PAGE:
Hundreds of protesters packed Brooklyn Saturday morning in a rally against gentrification, violence and racism calling out Brooklyn’s elected officials ahead of Tuesday’s primaries.

The Brooklyn Anti-Gentrification Network, an activist group resisting the displacement of low-income minority communities, hosted the first-ever Brooklyn march protesting the city’s longtime overhaul of Black and Brown neighborhoods from the Barclays Center to Myrtle and Wyckoff avenues.

Protesters chanted, “Before its gone, take it back! Brooklyn’s not for sale!” as they held a black and white banner that read, “Take Bushwick Back!” At least 90 grassroots groups and local organizations endorsed the protest.

Community groups and residents alike are fed up with a wave of elected officials who support city developers. Protester’s called out City Councilwoman Laurie Cumbo, who represents the 35th District in Brooklyn covering Fort Greene, Clinton Hill, Prospect Heights and parts of Crown Heights and Bedford-Stuyvesant.

“What are our politicians doing?” asked Alicia Boyd, a lead organizer of the Movement to Protect the People and spokeswoman at BAN.

She continued, “They are just fumbling opportunities to build wealth for the 1 percent. Laurie Cumbo is in one of the hottest district’s now that is being targeted for development … She needs to stop taking money from developers and focus on the actual needs of the community.”

For months, observers have charged that Cumbo vacillated on a clear position on the Bedford-Union Armory Project, a deal that would transform the armory into mixed-use luxury apartments, with few affordable units available to the community. Cumbo has since condemned the controversial deal.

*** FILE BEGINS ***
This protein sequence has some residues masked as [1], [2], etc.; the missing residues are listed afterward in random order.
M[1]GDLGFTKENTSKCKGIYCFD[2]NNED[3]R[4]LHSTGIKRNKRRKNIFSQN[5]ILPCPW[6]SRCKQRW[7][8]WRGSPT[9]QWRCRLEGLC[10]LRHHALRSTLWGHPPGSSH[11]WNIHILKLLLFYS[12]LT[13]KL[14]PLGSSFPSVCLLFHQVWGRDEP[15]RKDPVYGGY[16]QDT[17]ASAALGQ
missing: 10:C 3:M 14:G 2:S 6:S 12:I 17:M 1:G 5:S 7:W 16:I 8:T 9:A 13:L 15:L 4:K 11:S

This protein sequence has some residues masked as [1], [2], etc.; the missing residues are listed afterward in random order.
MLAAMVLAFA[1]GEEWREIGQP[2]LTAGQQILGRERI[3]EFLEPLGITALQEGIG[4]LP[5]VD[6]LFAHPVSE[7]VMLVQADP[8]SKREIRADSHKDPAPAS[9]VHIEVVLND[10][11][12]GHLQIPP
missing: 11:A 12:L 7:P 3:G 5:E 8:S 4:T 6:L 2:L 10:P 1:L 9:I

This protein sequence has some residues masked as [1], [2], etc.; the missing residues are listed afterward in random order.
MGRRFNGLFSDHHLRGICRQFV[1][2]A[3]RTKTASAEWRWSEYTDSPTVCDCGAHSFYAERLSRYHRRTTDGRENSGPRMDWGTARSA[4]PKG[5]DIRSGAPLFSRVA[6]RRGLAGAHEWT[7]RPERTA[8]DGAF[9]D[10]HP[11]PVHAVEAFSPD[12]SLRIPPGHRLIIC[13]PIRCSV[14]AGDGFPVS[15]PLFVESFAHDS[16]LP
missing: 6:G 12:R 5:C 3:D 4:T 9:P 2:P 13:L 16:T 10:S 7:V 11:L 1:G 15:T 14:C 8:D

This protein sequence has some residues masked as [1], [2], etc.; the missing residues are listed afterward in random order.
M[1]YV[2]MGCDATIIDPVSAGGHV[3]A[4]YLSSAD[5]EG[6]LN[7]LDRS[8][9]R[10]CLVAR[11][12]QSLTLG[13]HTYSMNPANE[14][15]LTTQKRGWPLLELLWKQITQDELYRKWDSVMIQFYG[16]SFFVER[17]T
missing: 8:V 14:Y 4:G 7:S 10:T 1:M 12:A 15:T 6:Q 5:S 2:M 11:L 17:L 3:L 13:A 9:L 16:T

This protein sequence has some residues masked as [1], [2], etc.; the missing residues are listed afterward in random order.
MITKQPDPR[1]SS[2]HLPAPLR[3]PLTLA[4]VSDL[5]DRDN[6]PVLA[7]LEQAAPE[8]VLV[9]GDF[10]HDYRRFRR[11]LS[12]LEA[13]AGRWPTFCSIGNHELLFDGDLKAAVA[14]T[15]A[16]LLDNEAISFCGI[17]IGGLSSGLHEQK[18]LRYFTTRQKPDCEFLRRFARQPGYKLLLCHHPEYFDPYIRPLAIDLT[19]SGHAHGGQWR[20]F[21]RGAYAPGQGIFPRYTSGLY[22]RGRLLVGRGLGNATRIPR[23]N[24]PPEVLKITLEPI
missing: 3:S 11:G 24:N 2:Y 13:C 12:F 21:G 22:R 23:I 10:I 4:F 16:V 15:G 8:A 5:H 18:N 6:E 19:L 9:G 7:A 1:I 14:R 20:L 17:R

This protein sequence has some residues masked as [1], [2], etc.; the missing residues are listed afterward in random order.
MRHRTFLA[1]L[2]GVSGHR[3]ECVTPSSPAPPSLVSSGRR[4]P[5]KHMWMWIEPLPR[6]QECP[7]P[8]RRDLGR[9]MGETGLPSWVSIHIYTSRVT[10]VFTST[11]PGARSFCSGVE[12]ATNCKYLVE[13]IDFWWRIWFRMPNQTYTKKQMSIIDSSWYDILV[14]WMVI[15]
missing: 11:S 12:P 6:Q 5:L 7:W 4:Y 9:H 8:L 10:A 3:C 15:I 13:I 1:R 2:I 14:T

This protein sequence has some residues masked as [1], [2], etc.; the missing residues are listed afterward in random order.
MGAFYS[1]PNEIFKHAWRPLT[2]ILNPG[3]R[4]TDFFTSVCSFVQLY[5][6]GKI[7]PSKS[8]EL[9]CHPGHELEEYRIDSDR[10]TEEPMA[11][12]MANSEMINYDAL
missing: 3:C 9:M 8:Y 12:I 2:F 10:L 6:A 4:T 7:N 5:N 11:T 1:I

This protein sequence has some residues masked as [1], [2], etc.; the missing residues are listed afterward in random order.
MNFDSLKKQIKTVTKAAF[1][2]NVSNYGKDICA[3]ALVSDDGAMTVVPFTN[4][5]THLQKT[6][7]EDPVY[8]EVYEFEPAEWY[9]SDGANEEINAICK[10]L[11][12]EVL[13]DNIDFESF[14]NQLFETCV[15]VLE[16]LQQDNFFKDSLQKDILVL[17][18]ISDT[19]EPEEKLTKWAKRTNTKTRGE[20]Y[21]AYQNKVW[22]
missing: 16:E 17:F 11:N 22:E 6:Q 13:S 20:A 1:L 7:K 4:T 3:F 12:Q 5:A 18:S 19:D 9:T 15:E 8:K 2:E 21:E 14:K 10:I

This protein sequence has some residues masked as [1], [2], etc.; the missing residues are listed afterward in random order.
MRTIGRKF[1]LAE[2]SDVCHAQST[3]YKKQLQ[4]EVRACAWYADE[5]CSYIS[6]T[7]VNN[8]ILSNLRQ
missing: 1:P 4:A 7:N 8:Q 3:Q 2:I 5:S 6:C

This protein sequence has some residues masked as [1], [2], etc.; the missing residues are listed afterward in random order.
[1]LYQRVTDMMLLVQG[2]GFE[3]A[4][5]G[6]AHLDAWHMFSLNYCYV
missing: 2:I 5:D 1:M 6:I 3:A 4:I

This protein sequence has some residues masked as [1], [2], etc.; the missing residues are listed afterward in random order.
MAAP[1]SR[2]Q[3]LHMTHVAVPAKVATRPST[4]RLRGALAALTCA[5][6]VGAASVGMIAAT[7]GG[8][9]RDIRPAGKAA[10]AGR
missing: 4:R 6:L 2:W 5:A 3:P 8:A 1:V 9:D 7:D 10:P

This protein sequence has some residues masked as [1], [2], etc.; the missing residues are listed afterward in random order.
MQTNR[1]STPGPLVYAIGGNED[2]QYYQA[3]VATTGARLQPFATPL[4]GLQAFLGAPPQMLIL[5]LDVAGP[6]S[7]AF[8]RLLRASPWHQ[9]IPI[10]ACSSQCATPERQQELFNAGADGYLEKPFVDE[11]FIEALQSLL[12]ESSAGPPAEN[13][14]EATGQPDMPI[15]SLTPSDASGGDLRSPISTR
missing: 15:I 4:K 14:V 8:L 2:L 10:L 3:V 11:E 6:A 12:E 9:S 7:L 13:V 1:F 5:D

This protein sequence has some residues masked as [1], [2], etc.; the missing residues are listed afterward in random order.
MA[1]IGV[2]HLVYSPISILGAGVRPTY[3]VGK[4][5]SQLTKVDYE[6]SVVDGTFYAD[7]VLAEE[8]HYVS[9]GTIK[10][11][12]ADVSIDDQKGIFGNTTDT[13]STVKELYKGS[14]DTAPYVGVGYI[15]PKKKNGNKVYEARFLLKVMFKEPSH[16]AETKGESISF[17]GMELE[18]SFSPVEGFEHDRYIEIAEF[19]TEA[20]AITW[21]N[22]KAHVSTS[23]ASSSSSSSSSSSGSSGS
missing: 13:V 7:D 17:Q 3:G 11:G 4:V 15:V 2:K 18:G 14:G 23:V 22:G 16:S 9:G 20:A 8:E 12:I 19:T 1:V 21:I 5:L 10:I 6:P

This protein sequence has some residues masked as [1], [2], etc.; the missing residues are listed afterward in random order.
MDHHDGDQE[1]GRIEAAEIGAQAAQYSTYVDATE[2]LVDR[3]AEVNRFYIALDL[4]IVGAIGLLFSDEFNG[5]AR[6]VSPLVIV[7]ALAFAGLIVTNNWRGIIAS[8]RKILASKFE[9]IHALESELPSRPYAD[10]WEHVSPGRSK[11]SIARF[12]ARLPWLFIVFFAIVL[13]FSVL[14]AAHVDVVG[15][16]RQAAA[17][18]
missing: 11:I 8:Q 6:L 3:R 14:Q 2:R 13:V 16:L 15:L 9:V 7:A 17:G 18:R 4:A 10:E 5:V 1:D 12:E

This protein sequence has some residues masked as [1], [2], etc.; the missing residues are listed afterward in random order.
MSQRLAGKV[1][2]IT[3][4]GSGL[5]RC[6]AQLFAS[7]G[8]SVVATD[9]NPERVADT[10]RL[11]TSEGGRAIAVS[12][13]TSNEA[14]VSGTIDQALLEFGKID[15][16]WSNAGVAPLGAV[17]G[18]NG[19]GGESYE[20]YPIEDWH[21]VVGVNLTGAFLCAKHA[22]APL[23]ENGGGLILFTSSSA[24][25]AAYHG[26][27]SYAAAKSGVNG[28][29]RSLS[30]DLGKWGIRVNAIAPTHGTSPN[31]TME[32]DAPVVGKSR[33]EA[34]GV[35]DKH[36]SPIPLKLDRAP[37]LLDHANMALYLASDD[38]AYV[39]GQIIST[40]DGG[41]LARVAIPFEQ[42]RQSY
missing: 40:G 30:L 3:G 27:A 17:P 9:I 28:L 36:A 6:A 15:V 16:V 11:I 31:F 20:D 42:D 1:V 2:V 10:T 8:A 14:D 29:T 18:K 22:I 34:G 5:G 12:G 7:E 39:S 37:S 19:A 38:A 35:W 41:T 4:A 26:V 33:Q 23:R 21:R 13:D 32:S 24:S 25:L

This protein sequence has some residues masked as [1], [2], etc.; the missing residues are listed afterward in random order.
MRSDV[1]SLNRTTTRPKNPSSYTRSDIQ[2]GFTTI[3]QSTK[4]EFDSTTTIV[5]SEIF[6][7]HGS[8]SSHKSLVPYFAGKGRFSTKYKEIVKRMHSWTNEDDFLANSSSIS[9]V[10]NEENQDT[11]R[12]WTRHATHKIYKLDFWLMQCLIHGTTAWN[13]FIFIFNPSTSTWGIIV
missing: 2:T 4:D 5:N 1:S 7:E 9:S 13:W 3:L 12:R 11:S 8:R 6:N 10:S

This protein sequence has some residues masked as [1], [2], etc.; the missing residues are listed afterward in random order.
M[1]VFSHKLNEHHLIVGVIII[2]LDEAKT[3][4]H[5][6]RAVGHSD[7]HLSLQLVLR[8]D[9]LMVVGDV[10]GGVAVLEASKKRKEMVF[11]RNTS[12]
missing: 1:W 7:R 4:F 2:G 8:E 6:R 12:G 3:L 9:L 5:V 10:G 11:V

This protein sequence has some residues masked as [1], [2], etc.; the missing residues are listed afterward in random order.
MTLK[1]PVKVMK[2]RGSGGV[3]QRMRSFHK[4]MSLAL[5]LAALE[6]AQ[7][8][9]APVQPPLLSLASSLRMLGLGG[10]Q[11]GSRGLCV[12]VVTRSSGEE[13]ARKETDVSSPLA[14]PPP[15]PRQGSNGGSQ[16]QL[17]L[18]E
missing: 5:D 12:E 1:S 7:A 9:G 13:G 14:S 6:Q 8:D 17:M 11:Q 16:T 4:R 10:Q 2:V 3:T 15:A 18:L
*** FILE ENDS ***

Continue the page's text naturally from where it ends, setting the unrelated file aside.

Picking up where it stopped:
Protesters, however, argued Saturday that she is pro-development and a “sellout” to minority and low-income communities.

“This is about profiting off the backs of working class and people of color,” said Imani Henry a community activist from Flatbush and spokesman at BAN. “We’re fighting for our very lives.”

BAN alleged that the 78th Precinct in Brooklyn denied them a sound permit 18 hours before the protest, according to a statement on the group’s website. According to BAN, the NYPD said there was a pending event at the Barclays Center.

“One of the main pit bulls of gentrification is the New York City Police Department,” said Shannon Jones, 41, of Why Accountability in the Bronx. “If someone in the community is brutalized by the police, I’m affected by that because it creates a sphere of terrorism in the community.”

LaShaun Ellis said redevelopment in her community has priced out her neighbors.

“I’ve seen neighbors and friends go through abuse from their landlords,” said Ellis, 36, of Crown Heights, Brooklyn, who held a sign that read, “Vote Laurie Cumbo Out.” “Across the street from me there is an apartment building and they put up scaffolding. They started painting the bricks and they are harassing tenants.”

Ellis added that although gentrification hiked prices in the area, she enjoys the nearby the new bistros that are outside of the Caribbean enclave.

Alyssa Hassell, 27, of the Student Planning Action Network at Hunter College, said that she is worried that she will be completely priced out of her community.

“I don’t feel like I have a future in my city,” she added. “I have seen my rent go up year after year.”